I woke up at 3:30. I was wide awake and staring at the bedroom ceiling, excited about my ride today but also dreading having my soul crushed. The steady rain for the last two days have made everything a soaking wet mess, and the cold is just going to make it tougher. I'm diving in head first, knowing full well that this will be one of those rides where throwing in the towel will cross my mind several times. I won't want to even look at a bike for the next week. I eat my breakfast and pack my bag, checking out the window every few minutes to see if everything had miraculously dried up. The cold window fogs as I breathe on it, looking at the wet road in front of my house. The weather forecast is -1 degree all morning, feeling like -8. I had better pack my cold weather gear today, and as much waterproof stuff as I own. And wool..... lots of wool.
I step out into the cold and dark morning with my bag in hand, its chilly out here. The truck warms up as I strap down my bike and throw my gear in the back seat. A little bit of windshield de-icing and I'm off, heading towards Indigo Lounge in Tillsonburg for the start. I'm there early, only three other people so far. It gives me a chance to chat with the mastermind of the TillsonBurn, Jeff Ward. He has put alot of work into planning this ride and it shows. The route map has thoughtfully put together loops that will get the most out of the local gravel roads and hills, lots of hills.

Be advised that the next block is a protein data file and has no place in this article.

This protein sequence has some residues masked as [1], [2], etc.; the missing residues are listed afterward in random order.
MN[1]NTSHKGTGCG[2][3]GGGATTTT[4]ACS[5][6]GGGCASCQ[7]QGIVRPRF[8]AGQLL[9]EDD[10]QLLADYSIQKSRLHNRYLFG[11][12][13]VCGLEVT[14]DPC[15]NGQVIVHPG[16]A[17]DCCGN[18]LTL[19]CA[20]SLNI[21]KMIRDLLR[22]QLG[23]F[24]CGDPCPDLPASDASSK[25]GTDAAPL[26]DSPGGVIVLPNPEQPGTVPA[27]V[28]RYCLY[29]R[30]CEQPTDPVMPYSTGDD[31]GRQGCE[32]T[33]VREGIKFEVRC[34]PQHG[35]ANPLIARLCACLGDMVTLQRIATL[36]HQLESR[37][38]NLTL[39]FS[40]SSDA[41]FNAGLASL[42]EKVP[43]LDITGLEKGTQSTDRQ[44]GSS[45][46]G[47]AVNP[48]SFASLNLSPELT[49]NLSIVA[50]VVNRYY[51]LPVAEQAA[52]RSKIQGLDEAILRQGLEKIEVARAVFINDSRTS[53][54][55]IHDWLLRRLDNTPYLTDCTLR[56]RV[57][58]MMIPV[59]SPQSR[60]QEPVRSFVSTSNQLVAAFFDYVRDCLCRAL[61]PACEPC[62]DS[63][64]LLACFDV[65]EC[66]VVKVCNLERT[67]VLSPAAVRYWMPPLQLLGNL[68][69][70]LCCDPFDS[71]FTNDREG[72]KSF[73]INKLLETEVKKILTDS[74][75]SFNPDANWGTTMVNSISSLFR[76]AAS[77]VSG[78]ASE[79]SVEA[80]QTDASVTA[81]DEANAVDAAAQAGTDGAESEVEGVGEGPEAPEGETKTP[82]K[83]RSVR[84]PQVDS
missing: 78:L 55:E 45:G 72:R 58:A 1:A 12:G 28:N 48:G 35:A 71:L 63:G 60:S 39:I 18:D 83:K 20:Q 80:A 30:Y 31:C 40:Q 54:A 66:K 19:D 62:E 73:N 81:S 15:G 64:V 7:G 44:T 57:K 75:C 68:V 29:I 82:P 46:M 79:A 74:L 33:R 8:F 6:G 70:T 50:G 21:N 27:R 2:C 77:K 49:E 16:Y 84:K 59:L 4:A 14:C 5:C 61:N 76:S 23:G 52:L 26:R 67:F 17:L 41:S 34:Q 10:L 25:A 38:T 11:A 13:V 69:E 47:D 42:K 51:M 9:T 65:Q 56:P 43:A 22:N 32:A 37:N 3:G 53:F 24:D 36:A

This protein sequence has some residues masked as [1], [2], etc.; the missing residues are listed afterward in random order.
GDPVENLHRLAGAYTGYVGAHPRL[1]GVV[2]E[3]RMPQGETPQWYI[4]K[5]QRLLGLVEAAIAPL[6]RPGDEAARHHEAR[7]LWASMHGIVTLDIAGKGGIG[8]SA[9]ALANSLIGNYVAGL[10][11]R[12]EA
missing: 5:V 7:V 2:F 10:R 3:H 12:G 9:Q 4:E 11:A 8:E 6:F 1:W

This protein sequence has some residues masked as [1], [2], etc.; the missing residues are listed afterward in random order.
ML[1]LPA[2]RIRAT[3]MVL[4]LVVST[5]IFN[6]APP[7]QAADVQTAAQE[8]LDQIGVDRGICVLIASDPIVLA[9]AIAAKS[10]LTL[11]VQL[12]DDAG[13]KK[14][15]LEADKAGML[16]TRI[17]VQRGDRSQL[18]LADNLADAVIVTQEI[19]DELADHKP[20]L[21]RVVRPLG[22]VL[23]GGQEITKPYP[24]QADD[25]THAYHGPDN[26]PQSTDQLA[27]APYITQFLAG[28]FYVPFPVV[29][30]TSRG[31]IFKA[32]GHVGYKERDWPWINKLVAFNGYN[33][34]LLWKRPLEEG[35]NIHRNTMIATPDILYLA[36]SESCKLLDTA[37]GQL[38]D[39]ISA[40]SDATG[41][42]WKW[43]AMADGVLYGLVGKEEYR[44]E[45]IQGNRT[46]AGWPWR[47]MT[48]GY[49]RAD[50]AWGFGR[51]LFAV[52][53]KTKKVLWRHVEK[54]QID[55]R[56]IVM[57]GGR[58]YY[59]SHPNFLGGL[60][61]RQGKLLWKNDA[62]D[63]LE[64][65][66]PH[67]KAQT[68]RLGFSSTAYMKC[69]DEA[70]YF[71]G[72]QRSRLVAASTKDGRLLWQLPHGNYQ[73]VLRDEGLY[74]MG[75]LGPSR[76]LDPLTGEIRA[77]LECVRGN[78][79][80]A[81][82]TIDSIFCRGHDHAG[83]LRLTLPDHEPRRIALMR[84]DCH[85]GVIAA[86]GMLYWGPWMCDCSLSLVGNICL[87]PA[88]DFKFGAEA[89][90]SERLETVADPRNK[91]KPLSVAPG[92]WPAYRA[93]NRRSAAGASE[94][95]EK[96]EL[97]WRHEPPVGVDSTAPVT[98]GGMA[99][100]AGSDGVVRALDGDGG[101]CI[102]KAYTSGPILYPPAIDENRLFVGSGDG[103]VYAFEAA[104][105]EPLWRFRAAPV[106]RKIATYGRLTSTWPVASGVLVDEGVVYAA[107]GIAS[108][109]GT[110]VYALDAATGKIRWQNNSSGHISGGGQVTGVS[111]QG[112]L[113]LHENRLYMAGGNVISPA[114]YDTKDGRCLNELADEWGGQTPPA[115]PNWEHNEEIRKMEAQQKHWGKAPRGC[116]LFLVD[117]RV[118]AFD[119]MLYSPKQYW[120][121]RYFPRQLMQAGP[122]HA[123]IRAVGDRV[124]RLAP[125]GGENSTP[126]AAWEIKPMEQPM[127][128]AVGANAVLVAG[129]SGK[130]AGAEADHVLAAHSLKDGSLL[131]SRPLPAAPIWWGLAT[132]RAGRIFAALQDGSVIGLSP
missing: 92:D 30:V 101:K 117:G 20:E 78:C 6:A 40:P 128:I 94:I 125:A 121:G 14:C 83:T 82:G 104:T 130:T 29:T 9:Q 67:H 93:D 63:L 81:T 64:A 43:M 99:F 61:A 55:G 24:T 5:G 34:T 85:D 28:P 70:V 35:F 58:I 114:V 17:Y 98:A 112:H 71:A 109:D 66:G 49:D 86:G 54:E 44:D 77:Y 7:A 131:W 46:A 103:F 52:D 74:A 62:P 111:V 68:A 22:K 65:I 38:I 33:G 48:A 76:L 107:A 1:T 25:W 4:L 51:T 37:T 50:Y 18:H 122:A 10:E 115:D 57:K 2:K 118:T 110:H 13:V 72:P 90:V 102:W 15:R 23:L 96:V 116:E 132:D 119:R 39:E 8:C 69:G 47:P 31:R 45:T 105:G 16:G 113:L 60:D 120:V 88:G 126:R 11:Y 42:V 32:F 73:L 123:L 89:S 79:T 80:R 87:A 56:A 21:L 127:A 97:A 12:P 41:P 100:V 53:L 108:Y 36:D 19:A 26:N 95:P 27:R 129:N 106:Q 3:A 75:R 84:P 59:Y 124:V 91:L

Everyone is rolling in now. I put on my gear and wait for the riders meeting, all while shaking like a leaf in the cold morning. I'm eager to get started and warm myself up, its just too cold to stand still. Before long we are organized into a group, arranged by speed / skill level. I keep near the back, knowing that I'll be stopping for photos and going my usual slow and steady pace.
We set out. Its a one hundred(ish) bike parade through town and out to the Participark. Its not long before we get into our first bit of real mud near highway #3. Its slippery goo and my CX bike is having trouble maintaining traction along this stretch of beat up ATV trail. I start to wonder if a mountain bike might have been a better idea but there is no going back now. I slog through it, using what grip I could get from the 42c tires, and eventually make it to the gravel roads. "At last" I think to myself but little did I know that my struggles were just beginning. Not long into the gravel and the hills started.